Max Miller has examined important eras of history for his cooking show, Tasting History, resulting in very unique dishes. His next episode will focus on a rice-based delight used to mark the end of the Chinese New Year. While he prepares the dish, however, Miller will tell an intriguing tale that will sound straight out of a storybook.
Prior to the release of Tuesday's episode, Miller provided PopCulture.com with an exclusive clip. He prepared Yuanxiao, which are rice dumpling balls associated with the Spring Lantern Festival, Yuan Xiao Jie. These rice balls symbolize family, harmony, and happiness and have become a staple for those celebrating Yuan Xiao Jie. People eat Yuanxiao while trying to spot the first full moon of the year and welcoming spring.
As Miller explains in the partial clip, the story behind Yuanxiao is very similar to a plot from HBO's Game of Thrones. A previous emperor of China, who remains unnamed in the brief clip, wanted to achieve immortality. This ruler did not live forever as he hoped, but he did become immortal in the sense that his writings lived on. Miller explained that the emperor documented life in the Forbidden City like no one else had previously done.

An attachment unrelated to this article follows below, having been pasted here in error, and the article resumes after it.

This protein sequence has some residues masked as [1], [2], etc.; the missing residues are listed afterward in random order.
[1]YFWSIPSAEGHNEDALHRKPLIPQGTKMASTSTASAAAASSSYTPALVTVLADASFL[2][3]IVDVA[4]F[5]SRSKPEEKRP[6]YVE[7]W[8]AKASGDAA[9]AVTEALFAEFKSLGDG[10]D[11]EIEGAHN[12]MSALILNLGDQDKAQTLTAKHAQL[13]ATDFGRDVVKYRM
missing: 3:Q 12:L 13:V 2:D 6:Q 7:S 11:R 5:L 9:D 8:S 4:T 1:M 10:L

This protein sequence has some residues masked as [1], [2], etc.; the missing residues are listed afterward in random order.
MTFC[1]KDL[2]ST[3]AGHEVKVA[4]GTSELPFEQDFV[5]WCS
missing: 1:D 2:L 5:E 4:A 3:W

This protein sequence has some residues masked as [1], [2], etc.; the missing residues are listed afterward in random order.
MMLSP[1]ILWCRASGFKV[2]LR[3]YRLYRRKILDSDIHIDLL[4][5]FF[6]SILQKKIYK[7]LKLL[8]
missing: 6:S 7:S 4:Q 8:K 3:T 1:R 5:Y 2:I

"Daily rituals, clothing, ceremonies and, of course, recipes," Miller says in the clip. "Just like our glutinous rice balls, which should be all formed and ready to boil." The exclusive clip moves forward and shows Miller taking part in his first taste test. He appears pleased and proclaims that the kids are going to love the Yuanxiao.
Throughout his unique cooking show, Miller has recreated several intriguing recipes. The list includes the Farts of Portingale — a Shakespearean treat — and the bread of Ancient Rome. He has enjoyed the experience, but one specific condiment stands out in his mind for a very odd reason.
"I don't regret making any of them," Miller told PopCulture, "but the Garum — even though it was the video that kind of was my most popular video — it made my house smell like fish for a week. And it was pretty horrendous. I kind of regret... I think I would do it differently if I had to do it again."
Miller has found continued success with Tasting History since starting the YouTube-based cooking show, and he has several important dishes on the horizon. He eagerly anticipates the arrival of November so he can recreate a style of pumpkin pie. For now, however, he is enjoying the Yuanxiao while looking back on Ancient China.